Grant Park Music Festival wraps season with heavenly Mahler

Sat Aug 17, 2019 at 12:26 pm

By Lawrence A. Johnson

Amanda Majeski and J’Nai Bridges were vocal soloists in Mahler’s Symphony No. 2 (“Resurrection”), performed by the Grant Park Orchestra Friday night at the Pritzker Pavilion. Photo: Norman Timonera

Over a century after his death, Gustav Mahler still personifies for many the archetype of a haunted composer, working out his neuroses and obsessions in vast extraordinary musical works that tend to emphasize the darker and depressive side of human existence.

Yet that’s only part of the story. For all of the deep shadows in his music, Mahler’s works invariably end on an optimistic note, with only the Sixth Symphony breaking down in complete despair and desolation. His metaphorical symphonies are complex journeys from darkness to light, with just as many pages of joy and life-affirming exuberance—even if one has to traverse miles of bleak terrain to get there.

That applies especially to his Symphony No. 2 (“Resurrection”), which was performed by the Grant Park Orchestra led by Carlos Kalmar Friday night on the final program of the summer lakefront festival. The concert drew thousands to Millennium Park, which was filled to capacity.

Born of Jewish lineage, Mahler was a convert to Roman Catholicism, and his religious outlook was complicated to say the least, an ambivalence often reflected in his music.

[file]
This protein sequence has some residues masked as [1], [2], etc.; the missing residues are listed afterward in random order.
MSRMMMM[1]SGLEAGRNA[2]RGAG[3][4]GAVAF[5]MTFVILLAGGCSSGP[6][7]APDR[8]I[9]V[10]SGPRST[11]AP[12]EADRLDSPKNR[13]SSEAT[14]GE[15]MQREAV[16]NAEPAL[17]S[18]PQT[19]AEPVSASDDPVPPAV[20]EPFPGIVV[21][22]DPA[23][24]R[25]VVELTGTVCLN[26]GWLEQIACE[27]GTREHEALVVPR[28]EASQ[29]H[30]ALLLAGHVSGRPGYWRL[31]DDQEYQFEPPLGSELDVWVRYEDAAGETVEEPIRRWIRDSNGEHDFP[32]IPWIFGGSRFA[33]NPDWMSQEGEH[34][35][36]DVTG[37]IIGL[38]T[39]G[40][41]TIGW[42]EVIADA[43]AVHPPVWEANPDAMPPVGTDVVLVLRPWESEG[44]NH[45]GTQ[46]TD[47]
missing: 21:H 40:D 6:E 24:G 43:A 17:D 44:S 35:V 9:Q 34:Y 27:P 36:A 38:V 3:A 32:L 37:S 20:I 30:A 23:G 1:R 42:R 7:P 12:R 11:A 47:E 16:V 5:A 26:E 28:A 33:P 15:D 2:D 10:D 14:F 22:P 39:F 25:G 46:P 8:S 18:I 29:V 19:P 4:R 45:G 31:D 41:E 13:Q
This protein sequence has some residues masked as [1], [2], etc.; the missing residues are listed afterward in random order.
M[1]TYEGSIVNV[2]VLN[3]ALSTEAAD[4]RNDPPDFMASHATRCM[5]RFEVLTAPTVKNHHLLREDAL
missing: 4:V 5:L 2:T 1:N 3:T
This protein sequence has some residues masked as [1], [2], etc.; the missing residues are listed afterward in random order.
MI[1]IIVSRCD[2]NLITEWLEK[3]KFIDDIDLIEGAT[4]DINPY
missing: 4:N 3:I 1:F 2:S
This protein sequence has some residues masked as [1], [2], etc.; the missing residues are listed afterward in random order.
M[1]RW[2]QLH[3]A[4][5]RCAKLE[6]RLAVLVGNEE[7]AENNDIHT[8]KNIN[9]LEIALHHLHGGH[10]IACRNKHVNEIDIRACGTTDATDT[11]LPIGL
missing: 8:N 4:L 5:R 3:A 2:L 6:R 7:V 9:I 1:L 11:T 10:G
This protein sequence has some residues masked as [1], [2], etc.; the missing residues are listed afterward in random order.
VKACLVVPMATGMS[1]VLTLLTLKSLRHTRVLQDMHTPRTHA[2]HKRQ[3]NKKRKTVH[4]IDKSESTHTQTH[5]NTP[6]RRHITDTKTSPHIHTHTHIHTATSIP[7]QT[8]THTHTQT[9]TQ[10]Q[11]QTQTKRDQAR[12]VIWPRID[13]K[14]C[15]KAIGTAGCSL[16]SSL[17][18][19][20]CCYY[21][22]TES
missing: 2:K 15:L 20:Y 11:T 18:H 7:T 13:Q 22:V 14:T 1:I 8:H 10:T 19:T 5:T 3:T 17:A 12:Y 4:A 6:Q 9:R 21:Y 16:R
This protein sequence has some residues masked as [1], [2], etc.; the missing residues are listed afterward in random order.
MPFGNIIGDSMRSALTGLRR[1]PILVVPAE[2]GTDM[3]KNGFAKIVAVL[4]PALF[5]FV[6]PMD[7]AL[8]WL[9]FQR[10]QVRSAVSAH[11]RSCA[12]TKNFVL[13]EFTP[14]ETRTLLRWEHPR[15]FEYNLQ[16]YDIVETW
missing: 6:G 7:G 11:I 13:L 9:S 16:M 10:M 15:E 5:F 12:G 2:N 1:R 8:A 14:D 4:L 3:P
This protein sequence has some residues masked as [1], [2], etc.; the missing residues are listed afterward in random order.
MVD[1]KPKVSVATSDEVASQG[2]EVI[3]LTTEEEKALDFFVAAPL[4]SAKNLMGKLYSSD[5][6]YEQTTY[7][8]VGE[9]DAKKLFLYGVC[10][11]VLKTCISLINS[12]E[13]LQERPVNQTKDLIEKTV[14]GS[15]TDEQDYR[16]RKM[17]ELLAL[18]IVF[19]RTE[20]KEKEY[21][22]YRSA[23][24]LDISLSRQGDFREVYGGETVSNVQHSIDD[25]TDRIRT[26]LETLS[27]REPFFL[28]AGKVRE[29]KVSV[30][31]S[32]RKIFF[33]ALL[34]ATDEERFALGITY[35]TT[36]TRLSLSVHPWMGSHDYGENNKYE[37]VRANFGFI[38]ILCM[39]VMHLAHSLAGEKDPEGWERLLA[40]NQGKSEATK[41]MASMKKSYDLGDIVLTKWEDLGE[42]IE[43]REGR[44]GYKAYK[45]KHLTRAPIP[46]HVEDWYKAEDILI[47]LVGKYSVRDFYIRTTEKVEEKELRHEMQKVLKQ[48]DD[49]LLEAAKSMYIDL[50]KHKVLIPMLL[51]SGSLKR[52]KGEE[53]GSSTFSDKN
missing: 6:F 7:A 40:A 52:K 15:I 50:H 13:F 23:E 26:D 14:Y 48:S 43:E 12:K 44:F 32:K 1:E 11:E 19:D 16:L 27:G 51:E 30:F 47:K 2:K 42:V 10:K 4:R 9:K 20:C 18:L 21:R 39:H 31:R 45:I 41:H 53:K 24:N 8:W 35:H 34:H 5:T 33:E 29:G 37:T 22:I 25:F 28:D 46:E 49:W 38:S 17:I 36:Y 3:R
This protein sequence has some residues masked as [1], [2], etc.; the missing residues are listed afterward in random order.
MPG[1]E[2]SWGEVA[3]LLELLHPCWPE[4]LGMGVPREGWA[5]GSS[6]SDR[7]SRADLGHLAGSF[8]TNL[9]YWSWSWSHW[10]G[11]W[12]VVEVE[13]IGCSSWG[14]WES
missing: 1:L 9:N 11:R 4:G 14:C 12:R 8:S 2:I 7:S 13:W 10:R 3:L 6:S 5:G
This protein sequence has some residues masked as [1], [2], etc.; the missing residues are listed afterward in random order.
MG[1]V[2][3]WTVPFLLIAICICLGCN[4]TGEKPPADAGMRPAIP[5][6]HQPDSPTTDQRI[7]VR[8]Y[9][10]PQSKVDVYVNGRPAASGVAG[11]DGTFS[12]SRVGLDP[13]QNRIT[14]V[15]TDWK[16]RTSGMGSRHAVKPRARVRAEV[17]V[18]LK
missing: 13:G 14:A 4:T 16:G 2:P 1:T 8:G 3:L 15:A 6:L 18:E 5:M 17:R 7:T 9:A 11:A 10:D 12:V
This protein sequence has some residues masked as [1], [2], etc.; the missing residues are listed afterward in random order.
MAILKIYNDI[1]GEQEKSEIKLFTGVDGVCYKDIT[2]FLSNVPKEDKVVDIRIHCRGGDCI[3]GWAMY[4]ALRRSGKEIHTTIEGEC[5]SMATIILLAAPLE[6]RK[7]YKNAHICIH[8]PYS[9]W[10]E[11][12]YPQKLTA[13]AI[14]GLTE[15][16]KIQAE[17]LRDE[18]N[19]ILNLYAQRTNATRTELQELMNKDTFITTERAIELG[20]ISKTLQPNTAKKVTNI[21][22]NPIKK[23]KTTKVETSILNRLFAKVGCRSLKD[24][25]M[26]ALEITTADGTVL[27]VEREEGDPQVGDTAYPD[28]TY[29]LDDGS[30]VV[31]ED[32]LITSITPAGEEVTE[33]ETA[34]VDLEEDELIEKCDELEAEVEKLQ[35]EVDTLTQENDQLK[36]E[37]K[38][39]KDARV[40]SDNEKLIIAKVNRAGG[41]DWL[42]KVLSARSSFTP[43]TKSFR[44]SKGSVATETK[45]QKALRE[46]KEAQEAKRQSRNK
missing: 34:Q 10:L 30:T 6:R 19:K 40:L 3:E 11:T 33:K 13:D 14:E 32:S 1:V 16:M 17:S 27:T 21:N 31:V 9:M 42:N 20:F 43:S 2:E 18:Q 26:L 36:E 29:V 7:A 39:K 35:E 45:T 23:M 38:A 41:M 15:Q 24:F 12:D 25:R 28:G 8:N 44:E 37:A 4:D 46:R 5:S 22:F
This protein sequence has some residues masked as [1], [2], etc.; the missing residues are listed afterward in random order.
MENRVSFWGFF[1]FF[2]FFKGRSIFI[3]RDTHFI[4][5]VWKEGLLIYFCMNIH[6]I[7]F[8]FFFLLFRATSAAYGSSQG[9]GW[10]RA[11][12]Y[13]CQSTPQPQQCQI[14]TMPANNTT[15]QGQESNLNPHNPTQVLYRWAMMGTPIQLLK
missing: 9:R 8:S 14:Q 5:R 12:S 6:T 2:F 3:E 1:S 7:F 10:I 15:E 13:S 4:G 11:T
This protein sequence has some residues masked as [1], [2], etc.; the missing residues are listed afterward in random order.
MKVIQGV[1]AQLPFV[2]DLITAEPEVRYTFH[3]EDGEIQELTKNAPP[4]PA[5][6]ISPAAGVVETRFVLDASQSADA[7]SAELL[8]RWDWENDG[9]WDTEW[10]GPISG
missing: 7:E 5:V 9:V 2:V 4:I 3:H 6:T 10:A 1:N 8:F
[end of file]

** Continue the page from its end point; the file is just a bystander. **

Like Beethoven, Mahler’s spirituality was social and philosophical more than doctrinal. Even so, Kalmar’s statement in his preconcert comments—that it is “absolutely wrong” to think of Mahler’s Second Symphony as a religious work is a vast oversimplification. Mahler’s oeuvre is imbued with Christian texts, symbolism and motifs—including his own texts for the “Resurrection” symphony—as well as his Eighth Symphony. Mahler’s personal religious orientation may remain a mystery, but to deny the Christian influences that do exist in his music is to deny a significant element of his art. 

Yet the power of Mahler’s music is so immediate and communicative that works like the Second Symphony can engage believers and skeptics alike. Such was surely the case with Friday night’s dedicated performance, which may not have been a “Resurrection” for the ages but proved a highly dramatic and compelling account, getting most of the important things right.

Scored for huge forces and spanning 80 minutes, the Second is a challenge for even the finest Mahler conductors to hold together.  

As he has shown in previous Mahler outings—especially a memorable 2011 Das Lied von der Erde—Kalmar proved a sure and steady hand in this work, avoiding the overheated bombast that many lesser hands indulge in. He charted the dark-hued opening movement with quickish tempos while maintaining tension—opening up into the lyrical theme with a heart-easing warmth from the strings, especially affecting in the tender reprises.

Others have found more piquant charm in the Andante, but this pastoral idyll provided the right lilting respite from the surrounding darkness; Kalmar somehow managed to make the strings’ final two pizzicato chords register on the edge of audibility. The ensuing scherzo was especially fine, the musicians in synch with the sardonic bustle, bringing out the antic swagger as surely as the echt-Viennese schmaltz.